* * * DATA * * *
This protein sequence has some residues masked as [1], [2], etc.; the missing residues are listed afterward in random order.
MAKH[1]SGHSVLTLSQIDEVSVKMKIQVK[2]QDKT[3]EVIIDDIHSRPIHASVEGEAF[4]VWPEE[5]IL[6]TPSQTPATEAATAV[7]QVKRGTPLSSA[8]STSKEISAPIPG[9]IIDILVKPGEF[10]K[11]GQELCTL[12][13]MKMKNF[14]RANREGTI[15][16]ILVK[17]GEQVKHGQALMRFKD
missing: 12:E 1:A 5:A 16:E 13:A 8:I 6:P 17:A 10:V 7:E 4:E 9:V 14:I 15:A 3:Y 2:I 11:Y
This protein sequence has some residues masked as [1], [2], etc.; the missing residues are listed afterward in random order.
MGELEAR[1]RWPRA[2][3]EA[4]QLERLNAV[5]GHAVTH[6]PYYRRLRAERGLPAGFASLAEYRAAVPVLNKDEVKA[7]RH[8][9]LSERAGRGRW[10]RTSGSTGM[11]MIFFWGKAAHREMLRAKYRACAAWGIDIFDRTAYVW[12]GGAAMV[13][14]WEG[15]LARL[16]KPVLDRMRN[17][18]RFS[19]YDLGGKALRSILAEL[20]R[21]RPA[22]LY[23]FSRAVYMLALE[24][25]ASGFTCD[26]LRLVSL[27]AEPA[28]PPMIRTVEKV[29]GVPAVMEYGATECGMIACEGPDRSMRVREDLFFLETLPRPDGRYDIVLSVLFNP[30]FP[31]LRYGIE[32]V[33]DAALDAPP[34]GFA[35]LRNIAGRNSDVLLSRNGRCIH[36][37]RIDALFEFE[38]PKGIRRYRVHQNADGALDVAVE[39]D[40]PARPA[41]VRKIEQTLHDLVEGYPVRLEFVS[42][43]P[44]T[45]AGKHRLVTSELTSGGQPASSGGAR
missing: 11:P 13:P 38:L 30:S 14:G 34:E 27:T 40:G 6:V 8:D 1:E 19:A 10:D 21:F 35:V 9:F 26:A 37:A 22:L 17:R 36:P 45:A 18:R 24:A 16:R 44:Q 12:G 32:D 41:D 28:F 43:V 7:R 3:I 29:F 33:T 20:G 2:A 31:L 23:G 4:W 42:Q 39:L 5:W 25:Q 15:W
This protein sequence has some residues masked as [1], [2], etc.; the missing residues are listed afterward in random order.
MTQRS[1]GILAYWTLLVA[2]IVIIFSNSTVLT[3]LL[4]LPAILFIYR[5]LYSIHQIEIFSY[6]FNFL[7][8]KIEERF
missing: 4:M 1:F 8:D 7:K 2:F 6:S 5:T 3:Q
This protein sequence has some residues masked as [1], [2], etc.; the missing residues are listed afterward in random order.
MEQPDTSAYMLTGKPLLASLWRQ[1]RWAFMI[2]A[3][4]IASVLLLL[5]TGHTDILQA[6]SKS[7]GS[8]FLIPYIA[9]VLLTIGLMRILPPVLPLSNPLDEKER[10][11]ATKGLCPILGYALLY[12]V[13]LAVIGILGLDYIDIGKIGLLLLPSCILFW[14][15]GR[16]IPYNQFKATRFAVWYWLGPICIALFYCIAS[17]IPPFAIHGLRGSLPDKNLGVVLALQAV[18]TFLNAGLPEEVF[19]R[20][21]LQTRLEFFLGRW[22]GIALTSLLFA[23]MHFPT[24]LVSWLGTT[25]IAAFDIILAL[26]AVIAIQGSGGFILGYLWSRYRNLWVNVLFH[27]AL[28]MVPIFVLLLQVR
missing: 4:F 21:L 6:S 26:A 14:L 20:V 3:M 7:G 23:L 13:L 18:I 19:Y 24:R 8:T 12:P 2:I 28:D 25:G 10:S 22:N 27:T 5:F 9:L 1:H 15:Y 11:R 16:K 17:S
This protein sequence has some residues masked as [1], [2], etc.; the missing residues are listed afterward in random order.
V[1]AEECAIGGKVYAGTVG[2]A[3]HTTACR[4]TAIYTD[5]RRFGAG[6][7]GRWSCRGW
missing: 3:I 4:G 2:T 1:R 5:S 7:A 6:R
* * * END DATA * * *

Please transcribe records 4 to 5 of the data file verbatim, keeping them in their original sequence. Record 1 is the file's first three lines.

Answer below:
This protein sequence has some residues masked as [1], [2], etc.; the missing residues are listed afterward in random order.
MEQPDTSAYMLTGKPLLASLWRQ[1]RWAFMI[2]A[3][4]IASVLLLL[5]TGHTDILQA[6]SKS[7]GS[8]FLIPYIA[9]VLLTIGLMRILPPVLPLSNPLDEKER[10][11]ATKGLCPILGYALLY[12]V[13]LAVIGILGLDYIDIGKIGLLLLPSCILFW[14][15]GR[16]IPYNQFKATRFAVWYWLGPICIALFYCIAS[17]IPPFAIHGLRGSLPDKNLGVVLALQAV[18]TFLNAGLPEEVF[19]R[20][21]LQTRLEFFLGRW[22]GIALTSLLFA[23]MHFPT[24]LVSWLGTT[25]IAAFDIILAL[26]AVIAIQGSGGFILGYLWSRYRNLWVNVLFH[27]AL[28]MVPIFVLLLQVR
missing: 4:F 21:L 6:S 26:A 14:L 20:V 3:M 7:G 23:L 13:L 18:I 19:Y 24:R 8:T 12:P 2:I 28:D 25:G 10:S 22:N 27:T 5:F 9:L 1:H 15:Y 11:R 16:K 17:S
This protein sequence has some residues masked as [1], [2], etc.; the missing residues are listed afterward in random order.
V[1]AEECAIGGKVYAGTVG[2]A[3]HTTACR[4]TAIYTD[5]RRFGAG[6][7]GRWSCRGW
missing: 3:I 4:G 2:T 1:R 5:S 7:A 6:R